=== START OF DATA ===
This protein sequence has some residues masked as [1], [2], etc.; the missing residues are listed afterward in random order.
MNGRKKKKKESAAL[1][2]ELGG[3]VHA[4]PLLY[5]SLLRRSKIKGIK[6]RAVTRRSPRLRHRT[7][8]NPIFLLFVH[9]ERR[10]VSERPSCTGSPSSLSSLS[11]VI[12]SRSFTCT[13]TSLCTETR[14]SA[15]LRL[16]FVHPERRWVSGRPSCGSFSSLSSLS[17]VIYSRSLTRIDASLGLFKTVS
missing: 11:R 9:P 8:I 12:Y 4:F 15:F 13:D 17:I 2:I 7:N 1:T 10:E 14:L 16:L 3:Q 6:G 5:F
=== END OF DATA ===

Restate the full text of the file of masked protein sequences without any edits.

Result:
This protein sequence has some residues masked as [1], [2], etc.; the missing residues are listed afterward in random order.
MNGRKKKKKESAAL[1][2]ELGG[3]VHA[4]PLLY[5]SLLRRSKIKGIK[6]RAVTRRSPRLRHRT[7][8]NPIFLLFVH[9]ERR[10]VSERPSCTGSPSSLSSLS[11]VI[12]SRSFTCT[13]TSLCTETR[14]SA[15]LRL[16]FVHPERRWVSGRPSCGSFSSLSSLS[17]VIYSRSLTRIDASLGLFKTVS
missing: 11:R 9:P 8:I 12:Y 4:F 15:F 13:D 17:I 2:I 7:N 1:T 10:E 14:L 16:L 3:Q 6:G 5:F